Today’s contracting environment is characterized by tools that enable productivity. This includes technology solutions (such as project management software) that enable building operators and contractors to monitor and measure project completion.
Technology is all about opportunity and innovation convergence. In a poor, rural, Southern California school district, officials saw an opportunity to meet a critical need for internet access and came up with an innovative solution, using one of its most plentiful resources.
Demand for wiring and cabling is expected to grow in the months and years ahead. Low-voltage applications for light-emitting diode (LED) technology and fiber optic cabling within the power-generation and telecommunications industries will help drive this market.
The success of one technology often feeds another. For example, renewable power and energy storage have each other to thank, in many respects, for their combined rising popularity. Storage helps meet the needs of renewables, and their growth, in turn, increases the demand for more storage.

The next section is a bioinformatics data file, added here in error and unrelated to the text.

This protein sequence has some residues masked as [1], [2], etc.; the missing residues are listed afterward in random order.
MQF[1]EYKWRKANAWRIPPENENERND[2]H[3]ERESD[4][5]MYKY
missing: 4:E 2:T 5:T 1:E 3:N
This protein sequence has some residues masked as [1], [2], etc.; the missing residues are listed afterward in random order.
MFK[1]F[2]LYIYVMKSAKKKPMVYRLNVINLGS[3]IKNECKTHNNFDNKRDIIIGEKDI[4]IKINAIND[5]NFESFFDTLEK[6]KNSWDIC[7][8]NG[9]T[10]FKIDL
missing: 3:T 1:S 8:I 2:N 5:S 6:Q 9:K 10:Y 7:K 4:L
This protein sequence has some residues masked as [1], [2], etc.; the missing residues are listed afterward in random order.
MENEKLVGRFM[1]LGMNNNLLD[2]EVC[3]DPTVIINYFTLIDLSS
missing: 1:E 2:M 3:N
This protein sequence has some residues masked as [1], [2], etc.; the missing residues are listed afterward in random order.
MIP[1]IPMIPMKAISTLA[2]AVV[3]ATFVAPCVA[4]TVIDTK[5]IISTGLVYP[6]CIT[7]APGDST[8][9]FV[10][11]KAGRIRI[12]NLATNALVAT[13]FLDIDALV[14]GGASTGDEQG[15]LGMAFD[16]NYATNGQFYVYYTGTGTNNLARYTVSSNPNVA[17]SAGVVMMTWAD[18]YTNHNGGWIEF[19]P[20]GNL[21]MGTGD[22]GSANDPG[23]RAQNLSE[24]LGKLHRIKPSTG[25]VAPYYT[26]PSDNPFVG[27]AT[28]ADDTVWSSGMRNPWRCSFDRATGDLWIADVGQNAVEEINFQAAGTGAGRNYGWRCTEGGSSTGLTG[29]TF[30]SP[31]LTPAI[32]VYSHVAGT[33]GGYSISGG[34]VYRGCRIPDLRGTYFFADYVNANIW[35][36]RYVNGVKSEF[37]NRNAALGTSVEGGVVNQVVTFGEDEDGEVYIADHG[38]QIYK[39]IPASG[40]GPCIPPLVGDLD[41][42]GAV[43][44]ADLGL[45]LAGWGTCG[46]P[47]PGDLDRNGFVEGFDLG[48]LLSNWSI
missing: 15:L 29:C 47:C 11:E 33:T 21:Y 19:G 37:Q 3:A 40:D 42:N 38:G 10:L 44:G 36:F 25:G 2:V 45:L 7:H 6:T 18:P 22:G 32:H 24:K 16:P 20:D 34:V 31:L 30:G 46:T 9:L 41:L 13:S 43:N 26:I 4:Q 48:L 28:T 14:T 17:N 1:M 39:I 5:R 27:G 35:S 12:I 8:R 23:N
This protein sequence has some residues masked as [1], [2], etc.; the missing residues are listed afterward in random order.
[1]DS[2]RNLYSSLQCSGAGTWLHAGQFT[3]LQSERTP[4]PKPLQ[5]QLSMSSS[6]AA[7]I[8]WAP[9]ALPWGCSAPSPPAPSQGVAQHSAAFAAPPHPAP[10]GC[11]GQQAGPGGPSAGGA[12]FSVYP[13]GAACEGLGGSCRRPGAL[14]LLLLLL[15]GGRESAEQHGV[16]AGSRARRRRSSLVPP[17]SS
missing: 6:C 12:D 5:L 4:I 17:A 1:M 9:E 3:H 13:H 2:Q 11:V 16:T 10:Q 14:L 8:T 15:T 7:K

The market for light-emitting diode (LED) products and technology is more attractive than ever because of energy-conservation concerns and lower maintenance costs. Until now the cost wasn’t attractive enough for broad appeal.
As I wrote in Part I of this article: “There is no such thing as a new $5,000 Rolls-Royce. If you want the quality, the engineering and the performance, you need to pay for it. Good intelligent infrastructure is no different.”
The family home. It might be an apartment, a condo, a townhouse or a detached, single-family home. Or a mansion. We don’t know your life, but most of us live somewhere with lights, appliances and a TV (or two), and someone has to keep all of that functioning.
Imagine a home where security cameras can distinguish between a dog, person and car and then alert you on your smartphone. Or, envision cameras in your refrigerator that enable you to check food inventory while grocery shopping.
The art and science of using video to confirm the status of alarms detected at a protected premises continues to improve with affordable technology and an updated standard set for release as early as the end of this month.
If the cost of five minutes of downtime is $450,000,000,000, then spending another $4,000,000,000 to decrease it to an average of two minutes a year is a bargain. The cost/benefit analysis is clear.
(Editor's Note: For part 1 in this series, click here.)